Rating: ****

John Ajvide Lindqvist’s website

Dennis Etchison, ‘Tell Me I’ll See You Again’ (2011)

One sweltering day, Sherron sees her friend David cycle perilously close to his father’s truck… and finds him lying underneath the bicycle, apparently with no breath or heartbeat – yet, a short time later, he’s fine. Could this be some kind of survival mechanism, and what exactly could have brought it on? ‘Tell Me I’ll See You Again’ is a short piece that uses its brevity to great effect; an atmosphere of strangeness and disorientation builds up because we have so little time to grasp what’s going on. And Etchison’s closing sentences are simply beautiful.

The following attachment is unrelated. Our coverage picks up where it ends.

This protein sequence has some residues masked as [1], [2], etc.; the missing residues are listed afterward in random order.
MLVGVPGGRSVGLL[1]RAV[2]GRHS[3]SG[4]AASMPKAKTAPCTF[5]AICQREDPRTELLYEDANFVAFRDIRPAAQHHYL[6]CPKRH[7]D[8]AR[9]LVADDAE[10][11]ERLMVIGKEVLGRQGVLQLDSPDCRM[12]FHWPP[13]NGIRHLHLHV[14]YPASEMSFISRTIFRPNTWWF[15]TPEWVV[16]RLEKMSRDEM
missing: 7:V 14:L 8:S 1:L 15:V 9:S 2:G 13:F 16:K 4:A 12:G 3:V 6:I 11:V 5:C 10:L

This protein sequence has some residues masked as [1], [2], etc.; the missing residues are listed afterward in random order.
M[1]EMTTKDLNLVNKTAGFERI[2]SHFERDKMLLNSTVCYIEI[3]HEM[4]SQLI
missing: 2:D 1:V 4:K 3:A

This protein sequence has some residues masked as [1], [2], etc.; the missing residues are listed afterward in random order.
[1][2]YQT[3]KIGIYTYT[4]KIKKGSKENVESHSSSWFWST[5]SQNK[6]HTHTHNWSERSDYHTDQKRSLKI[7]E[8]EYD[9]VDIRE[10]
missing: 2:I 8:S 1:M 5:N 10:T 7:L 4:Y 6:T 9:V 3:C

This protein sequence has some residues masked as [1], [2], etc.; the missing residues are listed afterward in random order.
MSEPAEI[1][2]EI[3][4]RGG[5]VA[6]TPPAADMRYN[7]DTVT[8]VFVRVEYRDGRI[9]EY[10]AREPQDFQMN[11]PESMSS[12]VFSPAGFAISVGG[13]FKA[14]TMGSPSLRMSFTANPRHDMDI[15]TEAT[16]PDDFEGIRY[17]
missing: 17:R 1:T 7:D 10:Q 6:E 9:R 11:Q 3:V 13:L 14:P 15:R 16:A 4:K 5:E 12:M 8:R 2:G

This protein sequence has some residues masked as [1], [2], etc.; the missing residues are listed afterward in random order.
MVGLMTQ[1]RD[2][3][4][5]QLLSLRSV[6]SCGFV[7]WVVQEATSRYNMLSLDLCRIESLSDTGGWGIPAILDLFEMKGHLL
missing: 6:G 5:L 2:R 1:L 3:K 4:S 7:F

Rating: ***½

Brian Hodge, ‘Roots and All’ (2011)

Cousins Dylan and Gina travel to the remote farmhouse of their recently-deceased Grandma Evvie, to sort through her effects; a long-term drug problem has caused the area to go to seed. Never far from Dylan’s mind are Evvie’s old tales of what she called the Woodwalker, and the mystery of his sister Shae’s disappearance eight years previously – a mystery which will be solved by tale’s end. Hodge brings the disparate elements of his story together in unexpected ways, and thre’s a grimly satisfying inevitability about the ending.

Rating: ***

Brian Hodge’s website

Angela Slatter, ‘The Coffin-Maker’s Daughter’ (2011)